The person that I am, even in my Zen state in Barbados, will suffer more by letting this go than pursuing it. It is only the moments of indecision about whether to pursue the matter than cause me distress. I am now clear that I need to see this through to the end.
Thank you for your thoughts. My hope is that this post will help others with similar decisions…and they may choose differently for themselves.
You definitely have a point there, especially considering this trend is growing at an alarming rate. It does seems as though expats were being taken advantage of, with the assumption that losing a bit of money will not “hurt” them.
It also sounds like a bigger and deeper conversation needs to be had between locals and expats, in order to explore destructive beliefs and attitudes so that trust can be restored.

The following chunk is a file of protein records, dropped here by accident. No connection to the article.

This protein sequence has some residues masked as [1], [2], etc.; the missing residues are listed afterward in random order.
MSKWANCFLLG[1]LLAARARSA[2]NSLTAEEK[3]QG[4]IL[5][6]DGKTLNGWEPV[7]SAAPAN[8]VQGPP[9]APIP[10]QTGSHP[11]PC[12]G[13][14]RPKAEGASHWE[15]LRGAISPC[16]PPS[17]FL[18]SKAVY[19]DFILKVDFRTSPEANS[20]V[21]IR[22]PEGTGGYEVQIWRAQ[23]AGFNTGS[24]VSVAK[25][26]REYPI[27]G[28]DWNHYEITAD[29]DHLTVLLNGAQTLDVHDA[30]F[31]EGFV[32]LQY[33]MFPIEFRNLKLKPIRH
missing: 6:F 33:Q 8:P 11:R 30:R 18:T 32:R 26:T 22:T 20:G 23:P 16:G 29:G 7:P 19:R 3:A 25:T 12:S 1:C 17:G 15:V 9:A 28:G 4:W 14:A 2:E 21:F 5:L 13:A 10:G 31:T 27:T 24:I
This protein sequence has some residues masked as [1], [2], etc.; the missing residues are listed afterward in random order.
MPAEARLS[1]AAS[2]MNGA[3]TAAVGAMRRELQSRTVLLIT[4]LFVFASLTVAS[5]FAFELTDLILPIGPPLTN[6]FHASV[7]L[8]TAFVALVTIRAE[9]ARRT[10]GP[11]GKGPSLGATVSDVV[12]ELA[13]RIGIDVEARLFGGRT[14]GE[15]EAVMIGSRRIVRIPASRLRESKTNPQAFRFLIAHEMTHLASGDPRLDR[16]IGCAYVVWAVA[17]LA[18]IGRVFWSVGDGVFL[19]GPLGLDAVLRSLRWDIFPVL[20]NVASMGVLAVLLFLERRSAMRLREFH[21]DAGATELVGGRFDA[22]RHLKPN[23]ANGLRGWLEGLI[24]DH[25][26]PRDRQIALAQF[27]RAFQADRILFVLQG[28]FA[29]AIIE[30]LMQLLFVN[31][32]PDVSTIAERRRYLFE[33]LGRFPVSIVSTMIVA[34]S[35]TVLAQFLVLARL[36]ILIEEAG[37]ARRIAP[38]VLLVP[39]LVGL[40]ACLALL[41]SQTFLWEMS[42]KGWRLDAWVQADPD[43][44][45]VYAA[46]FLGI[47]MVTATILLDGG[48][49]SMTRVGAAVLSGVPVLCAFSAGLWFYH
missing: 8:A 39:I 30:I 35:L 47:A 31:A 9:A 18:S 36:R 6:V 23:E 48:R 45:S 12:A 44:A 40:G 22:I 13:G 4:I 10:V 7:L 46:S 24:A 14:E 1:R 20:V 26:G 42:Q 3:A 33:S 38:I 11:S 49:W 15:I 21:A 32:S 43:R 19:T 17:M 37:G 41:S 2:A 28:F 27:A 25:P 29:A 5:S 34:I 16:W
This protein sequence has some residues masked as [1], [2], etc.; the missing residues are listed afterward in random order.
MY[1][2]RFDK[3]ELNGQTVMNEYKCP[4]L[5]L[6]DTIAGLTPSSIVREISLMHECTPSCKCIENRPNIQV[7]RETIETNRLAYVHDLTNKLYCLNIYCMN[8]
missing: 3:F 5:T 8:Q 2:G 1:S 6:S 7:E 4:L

Good luck with tackling that!
This morning in the local Magistrate’s Court, it was awarded that my rent deposit be returned plus the legal fees related to the court appearance. The Magistrate was not impressed with my landlord’s claims. When her attorney tried to present pictures of lamps that had been broken, the Magistrate asked where the before pictures were. She said that if there was no proof that I had caused the damage beyond normal wear and tear, there was no claim. Thank you! This is exactly what I have been saying. This unfortunately happens to both expats and locals, with a higher rate against expats they hope are leaving the country. I would encourage anyone with the time, conviction and money to fight landlords that do not respect contract law relating to rental agreements.
Woohoo! I wish I had half your perseverance and cojones, Sheri. :)
Oh but you do Sylvia – you do!!